Delicious: The Missed Opportunity

Yahoo have made some pretty shocking decisions of late, but the one that really stands out was the way in which they managed to totally squander the opportunity that Delicious gave them over a 5 year period.

When Yahoo bought Delicious in late 2005, they paid something like $20 million for it.  This wasn’t a huge amount considering News Corporation had bought MySpace for about $800 million a couple of months before, and it was totally dwarfed by the $1.6 billion that Google paid for Youtube a year or so later.

Back when Delicious got sold to Yahoo, I remember having a conversation with my boss about how Delicious was going to be a huge asset for Yahoo because we thought that Yahoo would eventually integrate a social layer into their search results based on the recommendations within Delicious.

Of course this never happened as it should.  Yahoo may have integrated some of the Delicious data into their core search results, and they may have used some of the user information to discover new content, but I doubt it ever happened to the extent that it should have done.  Although its on a bit of a decline, Delicious still gets more than half a million unique visitors a month according to Compete, and there is a big user community knocking around who will still add bookmarks regularly.

Even though socially curated search results would probably have put us out of work as in house SEOs, it was still incredibly exciting to look at the possibilities of how mass voting could create a more relevant and useful set of results than Google had at the time.

How good is Delicious as a Search Engine?

I decided to compare the top results in Google and Bing (US versions) with Delicious for a few popular terms to see whether there were any similarities.  These are the results I got:

Car Insurance

  • Google #1
  • Bing #1
  • Delicious #1

On this one, it’s worth noting that the #3 result in Bing was, so there was a close correlation between the results.


  • Google #1
  • Bing #1
  • Delicious #1

There was clear agreement between the search engines for the number one site here, but it is worth noting that Bing rated Tripadvisor as the second most relevant website in their results for the term.

Mobile Phones

  • Google #1 Wikipedia
  • Bing #1 Wikipedia
  • Delicious #1

There was plenty of agreement between the search engines – they both had the same two websites at position 1 and 2 (T-Mobile), but in this case there was very little similarity between the results on Delicious and the search engines – although there is a certain amount of ambiguity in how the websites were being tagged.


  • Google #1 Google Maps
  • Bing #1 Yahoo Maps
  • Delicious #1 Google Maps

Not a great surprise as both the major search engines featured their own/partners product at number one, but again there was a close agreement between Delicious Users and the search algorithms about what was the best result.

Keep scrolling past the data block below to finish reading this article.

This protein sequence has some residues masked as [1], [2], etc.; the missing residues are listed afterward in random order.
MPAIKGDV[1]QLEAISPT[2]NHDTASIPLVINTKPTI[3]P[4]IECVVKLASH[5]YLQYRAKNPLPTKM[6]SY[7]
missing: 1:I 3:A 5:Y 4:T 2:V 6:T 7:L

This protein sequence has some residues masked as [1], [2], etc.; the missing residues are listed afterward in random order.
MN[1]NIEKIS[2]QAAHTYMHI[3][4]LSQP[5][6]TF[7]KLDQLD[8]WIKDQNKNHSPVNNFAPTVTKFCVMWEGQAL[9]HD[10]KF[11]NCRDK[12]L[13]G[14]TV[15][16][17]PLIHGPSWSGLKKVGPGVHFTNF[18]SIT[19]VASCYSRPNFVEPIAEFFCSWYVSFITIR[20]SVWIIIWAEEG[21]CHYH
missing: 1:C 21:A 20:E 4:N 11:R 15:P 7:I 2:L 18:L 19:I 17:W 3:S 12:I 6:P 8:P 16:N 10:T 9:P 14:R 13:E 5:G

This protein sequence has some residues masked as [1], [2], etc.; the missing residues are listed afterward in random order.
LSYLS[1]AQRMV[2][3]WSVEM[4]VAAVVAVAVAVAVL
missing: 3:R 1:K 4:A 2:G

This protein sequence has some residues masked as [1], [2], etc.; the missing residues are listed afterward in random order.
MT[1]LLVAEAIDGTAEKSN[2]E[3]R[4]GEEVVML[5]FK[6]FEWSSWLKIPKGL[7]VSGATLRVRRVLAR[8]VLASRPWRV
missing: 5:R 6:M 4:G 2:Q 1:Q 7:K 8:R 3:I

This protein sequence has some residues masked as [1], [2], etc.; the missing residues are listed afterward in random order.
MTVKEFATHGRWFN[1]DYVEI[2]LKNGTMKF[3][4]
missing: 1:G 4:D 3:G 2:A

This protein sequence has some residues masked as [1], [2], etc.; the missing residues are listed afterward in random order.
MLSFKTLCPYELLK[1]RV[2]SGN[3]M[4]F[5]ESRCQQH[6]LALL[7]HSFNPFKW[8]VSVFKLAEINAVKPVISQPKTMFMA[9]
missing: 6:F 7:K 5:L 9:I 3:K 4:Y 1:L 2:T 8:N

What does this mean?

Ultimately, this is a very small sample – only 4 terms out of the millions that people use each day, and it is skewed towards high volume terms that are very competitive, however it’s interesting to see that for these types of keyword, Delicious certainly holds its own in terms of the results that its users are able to collate.

The limiting factor for any socially driven website is the user base.  Delicious peaked at around 5-6 million regular active users, and has a few hundred million bookmarked URLS, which means that at best, their index is around 0.2% as big as Google’s.  This would be a big problem for any attempt to provide representative and useful results at a deeper level.

This could have been so different.  If Delicious’ technology had been explicitly integrated into the Yahoo search results back in 2005, it would have had access to a giant user base, and could have been used to supplement the results with a social layer.  Votes and tags could have been built into Yahoo’s ranking algorithm, and users could have been encouraged to participate.

The big two search engines of 2011, Bing and Google are both pushing towards the use of increased use of social signals and personalisation within their search results.  They are having to do this through the integration of data from 3rd parties that is being tacked onto already complex technology.  It’s like nailing a dog’s head onto a lion and calling it a bear.

Dog + lion != bear
Dog + Lion != Bear

Yahoo had a period of 5 years where they could have created a true social search engine based on technology that they owned, and data that they had control over.  Rather than running into the arms of Bing, things could have been different: Yahoo might have been sufficiently different in 2005/6 to have fought off Google more effectively.